Anonymous
Anonymous asked in HealthMental Health · 2 months ago

How should this person react?

Persons a,b,c & d are having a break in the tea room at work.

person a says to b & c, “we need to do something/catch up”

D isn’t asked, is this at all rude?

d is not rude.. so does not “invite themself”

a, b and c are friends and do catch up out of work..

d is not part of their “clique”

But is professional and appropriately friendly.. ie they “read the room..”

Should d be upset?

Feel left out?

Not worry?

How would you feel if you were d?

Update:

There is no conflict or hate.

D is just not invited

Read the question!

Update 2:

All at the same table

7 Answers

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  • 2 months ago

    'Should D be upset?'

    D can feel upset all D wants. Emotions aren't practical. Be upset. Feel left out. Life is unfair and you're entitled to be bummed about it.

    D could bring it up to the other people. Even if they tell D to D's face that they didn't want D to be there, D will have some closure to the whole thing. Knowing for sure is better for the anxiety than wondering whether you're being sensitive or not. If they tell D that they didn't want D to be there, then D can accept that D is not over-sensitive, and may even get an explanation. If it's a bad explanation, they can conclude that A, B, and C aren't worth being friends with. If they tell D that they didn't mean to make D feel left out, they may invite D next time or, at the very least, apologize for making D feel that way.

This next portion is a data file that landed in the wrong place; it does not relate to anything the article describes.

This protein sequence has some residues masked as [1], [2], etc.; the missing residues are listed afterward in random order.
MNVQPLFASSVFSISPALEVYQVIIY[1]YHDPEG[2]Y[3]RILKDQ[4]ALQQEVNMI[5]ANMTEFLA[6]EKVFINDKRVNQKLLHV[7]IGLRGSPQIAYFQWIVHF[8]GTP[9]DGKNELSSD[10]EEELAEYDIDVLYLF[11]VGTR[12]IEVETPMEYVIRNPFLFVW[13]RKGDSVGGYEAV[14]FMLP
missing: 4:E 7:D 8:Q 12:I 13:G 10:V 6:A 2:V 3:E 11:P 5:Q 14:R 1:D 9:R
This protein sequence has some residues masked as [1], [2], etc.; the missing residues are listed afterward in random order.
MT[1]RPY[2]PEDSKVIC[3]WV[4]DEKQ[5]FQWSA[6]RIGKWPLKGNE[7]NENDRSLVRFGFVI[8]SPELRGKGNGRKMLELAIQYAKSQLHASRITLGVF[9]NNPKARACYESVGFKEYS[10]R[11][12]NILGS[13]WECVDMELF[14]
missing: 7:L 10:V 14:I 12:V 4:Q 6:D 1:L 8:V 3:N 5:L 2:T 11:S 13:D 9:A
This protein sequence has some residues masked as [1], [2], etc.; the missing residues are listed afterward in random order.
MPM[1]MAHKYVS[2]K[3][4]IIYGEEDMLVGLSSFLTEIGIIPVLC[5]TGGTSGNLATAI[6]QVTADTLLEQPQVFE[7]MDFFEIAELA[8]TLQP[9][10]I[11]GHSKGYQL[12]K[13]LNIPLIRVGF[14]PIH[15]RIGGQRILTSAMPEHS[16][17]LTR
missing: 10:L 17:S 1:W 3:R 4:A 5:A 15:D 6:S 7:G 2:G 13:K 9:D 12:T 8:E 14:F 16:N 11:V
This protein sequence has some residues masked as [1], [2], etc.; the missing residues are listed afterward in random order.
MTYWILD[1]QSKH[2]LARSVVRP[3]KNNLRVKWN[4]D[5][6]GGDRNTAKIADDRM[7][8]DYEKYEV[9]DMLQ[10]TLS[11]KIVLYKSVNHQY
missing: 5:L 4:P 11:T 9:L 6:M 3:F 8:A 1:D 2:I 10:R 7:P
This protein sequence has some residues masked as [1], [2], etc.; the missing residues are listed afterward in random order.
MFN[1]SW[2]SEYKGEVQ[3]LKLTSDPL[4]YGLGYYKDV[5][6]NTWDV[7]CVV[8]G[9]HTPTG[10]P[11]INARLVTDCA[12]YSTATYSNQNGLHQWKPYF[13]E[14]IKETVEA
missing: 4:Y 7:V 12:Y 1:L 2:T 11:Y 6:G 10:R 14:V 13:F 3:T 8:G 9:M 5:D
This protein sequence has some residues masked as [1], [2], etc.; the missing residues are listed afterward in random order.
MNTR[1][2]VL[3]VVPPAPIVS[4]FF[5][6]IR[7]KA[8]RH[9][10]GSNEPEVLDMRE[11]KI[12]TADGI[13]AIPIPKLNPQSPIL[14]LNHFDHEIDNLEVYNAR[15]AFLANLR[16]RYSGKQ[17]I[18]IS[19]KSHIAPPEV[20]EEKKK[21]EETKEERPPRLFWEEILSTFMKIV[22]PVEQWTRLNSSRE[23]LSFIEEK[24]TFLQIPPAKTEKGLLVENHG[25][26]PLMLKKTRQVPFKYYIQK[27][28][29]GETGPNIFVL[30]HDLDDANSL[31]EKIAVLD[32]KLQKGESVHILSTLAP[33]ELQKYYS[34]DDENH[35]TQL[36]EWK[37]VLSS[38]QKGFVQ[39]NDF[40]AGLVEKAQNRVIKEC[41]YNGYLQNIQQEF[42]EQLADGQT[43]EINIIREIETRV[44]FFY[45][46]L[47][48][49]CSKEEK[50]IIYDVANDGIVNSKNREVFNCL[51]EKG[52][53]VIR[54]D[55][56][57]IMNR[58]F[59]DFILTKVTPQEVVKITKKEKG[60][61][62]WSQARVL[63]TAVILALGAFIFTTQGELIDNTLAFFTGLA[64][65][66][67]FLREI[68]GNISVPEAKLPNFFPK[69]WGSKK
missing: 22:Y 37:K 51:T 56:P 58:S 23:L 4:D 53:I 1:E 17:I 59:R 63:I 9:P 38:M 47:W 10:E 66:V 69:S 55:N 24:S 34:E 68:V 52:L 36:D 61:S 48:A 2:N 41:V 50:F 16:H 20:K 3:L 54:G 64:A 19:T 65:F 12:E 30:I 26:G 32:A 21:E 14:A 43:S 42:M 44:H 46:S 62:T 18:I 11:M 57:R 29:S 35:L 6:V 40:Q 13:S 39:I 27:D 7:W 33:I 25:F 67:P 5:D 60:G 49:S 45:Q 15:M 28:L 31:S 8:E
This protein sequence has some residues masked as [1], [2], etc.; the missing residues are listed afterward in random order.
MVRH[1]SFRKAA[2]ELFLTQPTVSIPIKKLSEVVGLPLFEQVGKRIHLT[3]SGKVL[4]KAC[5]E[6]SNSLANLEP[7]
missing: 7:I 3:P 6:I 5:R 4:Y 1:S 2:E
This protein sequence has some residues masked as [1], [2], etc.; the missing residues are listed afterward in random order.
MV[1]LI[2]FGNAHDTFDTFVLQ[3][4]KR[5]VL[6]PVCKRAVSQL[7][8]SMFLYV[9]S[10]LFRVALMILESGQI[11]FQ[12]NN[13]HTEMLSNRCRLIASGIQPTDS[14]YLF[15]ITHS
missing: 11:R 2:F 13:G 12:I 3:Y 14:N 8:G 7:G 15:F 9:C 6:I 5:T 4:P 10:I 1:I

D sounds like someone who respects people's space. D shouldn't worry about thinking that they're over-sensitive (but if D does, then that's okay). It means D is someone who puts other people's feelings of comfort over their own, that D is conscientious. D needs to find people who value and respect that, and those people might not necessarily be D's co-workers.

  • 2 months ago

    What was D doing? Was D sitting at the same table as A, B and C? Or was A-C at the table while D was huddled in the corner or using the microwave? More information is needed to accurately answer.

    Edit: Since they were all at the same table, then this was rude. Person A should have at least acknowledged Person D in some way. Of course there is no obligation to invite D to catch up as well, but person A failed to acknowledge D when offering to catch up only to B and C. D doesn't have to be friends with any of them, but A should have at least not been so exclusive or at least added some buffer for D.

    D has a right to feel left out. Nevertheless, in a professional setting, D should not react emotionally, but should stick up for themselves. Depending on how D got along with A, D can lightheartedly interject with "does this catching up include me at some point too?" This would of course draw attention to A, and how B and C react would reveal a lot to D about all three of them.

    Or, if A did not get along well with D to begin with (although you already stated that there was no hatred or conflict), then D can simply excuse themselves, and as D gets up from the table and removes D's tea, D can say something like "why wait, I will excuse myself now so you three can do all the catching up you want right here",

    This would also send the message about A's rudeness.

  • Anonymous
    2 months ago

    I don't know why people are offended when they aren't invited to events with co-workers.  You're there to do your job, not socialize.

  • Pearl
    Lv 7
    2 months ago

    i wouldnt like it, and maybe that person should find others to hang out with

  • What do you think of the answers? You can sign in to give your opinion on the answer.
  • Anonymous
    2 months ago

    D is too sensitive, and should start taking tea breaks alone.

  • Cogito
    Lv 7
    2 months ago

    D is not their particular friend, so it's perfectly fine for the others to leave D out of the conversation.  D needs to grow up and deal with such situations.  

  • Anonymous
    2 months ago

    D is clearly hated by those colleagues and needs to suck it up and deal..

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